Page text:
Ganesha, also known as Vinayaka, is the elephant-headed Hindu god of wisdom, literature and worldly success. He is thought to derive from an animistic deity, possibly a Dravidian (aboriginal) sun god. Ganesha is a propitious god, promising success, prosperity, and peace and is invoked before any sort of enterprise. It is his responsibility to decide between success and failure, to remove obstacles or create them as necessary. His potbelly symbolizes a pitcher full of prosperity, a sort of abdominal cornucopia.

Ganesha is said to have been the son of Parvati and Shiva. His task in life was to guard his mother and once while doing so he foolishly failed to recognize Shiva himself who had come seeking his consort. Trying to defend his mother's bath, Ganesha was beheaded by Shiva who later was persuaded by Parvati to revive him. He promised Ganesha that he should have the head of the first creature who happened along. An elephant, the wisest of animals, appeared and became the involuntary donor in the first successful head transplant in history.

Ganesha was a glutton. One evening, having stuffed himself to capacity, he decided to take a post-prandial ride on his favored mount, Mooshika, a rat or shrew. Along the moonlit road they chanced upon a large snake and the startled rat bolted, throwing the gross Ganesha. Ganesha fell heavily; he hit the ground so hard that his stomach burst open. Gathering up the remains of his self-esteem, his ample guts and the snake, Ganesha wittily used the reptile as a belt and tied himself up together again. Howls of derision shattered the peaceful scene; it was the moon who had witnessed the whole incident with great relish. Ganesha lost his temper and angrily looked about for something to throw at his tormentor. Finding nothing suitable, he ripped off one of his own tusks and hurled it at the moon. He added a vindictive curse that every so often the moon would lose its power of giving light.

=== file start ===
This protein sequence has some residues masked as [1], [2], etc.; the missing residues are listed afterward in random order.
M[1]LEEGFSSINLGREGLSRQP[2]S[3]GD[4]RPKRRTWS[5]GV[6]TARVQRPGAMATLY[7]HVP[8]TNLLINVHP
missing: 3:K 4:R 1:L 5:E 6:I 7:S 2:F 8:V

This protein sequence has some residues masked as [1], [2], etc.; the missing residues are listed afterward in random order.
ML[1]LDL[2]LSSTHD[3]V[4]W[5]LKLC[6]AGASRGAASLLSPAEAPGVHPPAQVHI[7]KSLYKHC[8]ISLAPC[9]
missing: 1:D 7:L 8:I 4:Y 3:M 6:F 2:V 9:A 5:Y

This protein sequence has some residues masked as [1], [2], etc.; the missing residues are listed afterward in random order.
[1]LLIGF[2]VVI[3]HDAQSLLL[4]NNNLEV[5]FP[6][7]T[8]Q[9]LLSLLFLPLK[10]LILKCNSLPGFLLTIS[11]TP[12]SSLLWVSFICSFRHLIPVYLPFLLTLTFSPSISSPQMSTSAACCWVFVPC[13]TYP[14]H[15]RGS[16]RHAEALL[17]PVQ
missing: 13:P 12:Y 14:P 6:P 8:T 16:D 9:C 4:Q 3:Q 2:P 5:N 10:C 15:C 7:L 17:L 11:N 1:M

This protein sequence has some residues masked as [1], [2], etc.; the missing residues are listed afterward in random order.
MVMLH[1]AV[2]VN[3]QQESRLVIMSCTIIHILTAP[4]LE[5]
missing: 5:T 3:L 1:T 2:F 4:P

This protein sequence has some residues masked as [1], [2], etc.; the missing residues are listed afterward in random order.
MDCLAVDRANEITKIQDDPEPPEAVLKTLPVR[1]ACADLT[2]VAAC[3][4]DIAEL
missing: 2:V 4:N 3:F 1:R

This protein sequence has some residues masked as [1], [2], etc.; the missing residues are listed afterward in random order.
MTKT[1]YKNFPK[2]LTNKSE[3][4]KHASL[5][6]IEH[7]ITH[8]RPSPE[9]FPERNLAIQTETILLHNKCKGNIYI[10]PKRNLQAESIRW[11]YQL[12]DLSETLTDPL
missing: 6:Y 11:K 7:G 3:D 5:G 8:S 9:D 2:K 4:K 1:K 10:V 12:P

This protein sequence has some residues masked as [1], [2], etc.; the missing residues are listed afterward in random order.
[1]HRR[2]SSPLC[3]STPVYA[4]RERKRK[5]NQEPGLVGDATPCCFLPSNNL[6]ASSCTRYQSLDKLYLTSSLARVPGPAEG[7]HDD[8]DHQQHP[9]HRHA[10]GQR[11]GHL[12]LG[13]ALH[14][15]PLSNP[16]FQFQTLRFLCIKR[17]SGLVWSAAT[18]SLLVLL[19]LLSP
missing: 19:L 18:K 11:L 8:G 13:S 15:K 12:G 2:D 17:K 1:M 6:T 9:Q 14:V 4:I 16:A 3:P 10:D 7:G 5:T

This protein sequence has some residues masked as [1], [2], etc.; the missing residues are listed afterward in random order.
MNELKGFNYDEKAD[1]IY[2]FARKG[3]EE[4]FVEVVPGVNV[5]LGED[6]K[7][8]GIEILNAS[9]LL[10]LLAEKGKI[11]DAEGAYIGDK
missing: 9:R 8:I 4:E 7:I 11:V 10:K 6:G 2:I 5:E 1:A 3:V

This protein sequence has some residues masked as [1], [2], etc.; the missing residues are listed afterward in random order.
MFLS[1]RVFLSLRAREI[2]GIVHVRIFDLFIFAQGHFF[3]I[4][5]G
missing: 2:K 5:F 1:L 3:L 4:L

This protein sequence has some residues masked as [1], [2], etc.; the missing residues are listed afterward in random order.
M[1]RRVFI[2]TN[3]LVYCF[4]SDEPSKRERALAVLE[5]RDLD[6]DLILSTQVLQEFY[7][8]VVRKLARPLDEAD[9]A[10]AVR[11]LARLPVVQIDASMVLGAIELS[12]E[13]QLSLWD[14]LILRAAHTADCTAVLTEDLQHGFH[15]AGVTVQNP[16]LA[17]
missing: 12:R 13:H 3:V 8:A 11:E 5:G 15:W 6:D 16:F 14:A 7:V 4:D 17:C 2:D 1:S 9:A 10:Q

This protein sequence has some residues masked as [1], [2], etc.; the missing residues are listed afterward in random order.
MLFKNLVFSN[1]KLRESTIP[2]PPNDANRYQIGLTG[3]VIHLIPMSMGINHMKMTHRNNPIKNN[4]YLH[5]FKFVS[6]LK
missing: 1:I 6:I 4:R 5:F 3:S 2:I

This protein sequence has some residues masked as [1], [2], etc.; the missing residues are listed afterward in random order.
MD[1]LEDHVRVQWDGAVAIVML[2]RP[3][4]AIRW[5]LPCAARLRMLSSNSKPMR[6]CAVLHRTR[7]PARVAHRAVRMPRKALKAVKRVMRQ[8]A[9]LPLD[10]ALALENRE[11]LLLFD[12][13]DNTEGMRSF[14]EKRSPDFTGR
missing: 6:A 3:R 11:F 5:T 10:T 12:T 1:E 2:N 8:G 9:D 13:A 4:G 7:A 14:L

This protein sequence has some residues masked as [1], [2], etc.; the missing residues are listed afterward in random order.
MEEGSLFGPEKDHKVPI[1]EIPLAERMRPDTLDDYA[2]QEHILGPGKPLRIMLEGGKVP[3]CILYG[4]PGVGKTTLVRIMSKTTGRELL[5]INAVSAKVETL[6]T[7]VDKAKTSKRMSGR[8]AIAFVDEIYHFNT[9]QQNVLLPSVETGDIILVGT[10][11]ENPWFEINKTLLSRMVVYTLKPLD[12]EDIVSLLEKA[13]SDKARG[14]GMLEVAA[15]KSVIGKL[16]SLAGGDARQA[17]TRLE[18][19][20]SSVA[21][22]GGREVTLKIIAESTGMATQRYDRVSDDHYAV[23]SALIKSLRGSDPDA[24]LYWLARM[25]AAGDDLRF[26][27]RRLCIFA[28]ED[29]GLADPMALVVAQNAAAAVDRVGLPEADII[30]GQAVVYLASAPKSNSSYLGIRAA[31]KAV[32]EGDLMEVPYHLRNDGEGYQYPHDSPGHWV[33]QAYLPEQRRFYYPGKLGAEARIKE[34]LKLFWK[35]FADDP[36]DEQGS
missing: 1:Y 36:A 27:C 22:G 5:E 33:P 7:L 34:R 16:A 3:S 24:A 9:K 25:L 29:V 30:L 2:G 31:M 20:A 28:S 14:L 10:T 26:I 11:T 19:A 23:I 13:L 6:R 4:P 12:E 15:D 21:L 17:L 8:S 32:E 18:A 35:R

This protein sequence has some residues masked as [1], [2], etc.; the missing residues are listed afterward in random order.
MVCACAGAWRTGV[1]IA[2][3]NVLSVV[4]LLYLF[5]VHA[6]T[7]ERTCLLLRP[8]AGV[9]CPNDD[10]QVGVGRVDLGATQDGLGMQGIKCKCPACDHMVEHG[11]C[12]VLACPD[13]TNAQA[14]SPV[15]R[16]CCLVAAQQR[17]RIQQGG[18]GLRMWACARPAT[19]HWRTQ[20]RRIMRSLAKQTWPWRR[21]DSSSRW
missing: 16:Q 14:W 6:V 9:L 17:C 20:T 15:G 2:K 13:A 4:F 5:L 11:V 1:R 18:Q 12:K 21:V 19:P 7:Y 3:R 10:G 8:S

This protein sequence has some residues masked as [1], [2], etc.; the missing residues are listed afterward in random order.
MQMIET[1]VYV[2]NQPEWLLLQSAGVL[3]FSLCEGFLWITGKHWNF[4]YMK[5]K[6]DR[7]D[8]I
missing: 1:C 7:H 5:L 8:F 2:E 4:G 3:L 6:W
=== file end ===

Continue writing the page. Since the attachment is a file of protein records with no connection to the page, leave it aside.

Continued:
Another explanation of his missing tusk is that he plucked it out in his enthusiasm to write down the Mahabharata, the Hindu religious epic, at the dictation of sage Vyasa. He was after all the Hindu god of literature. Would that all in the literary world were as kind, gentle and well meaning as Ganesha.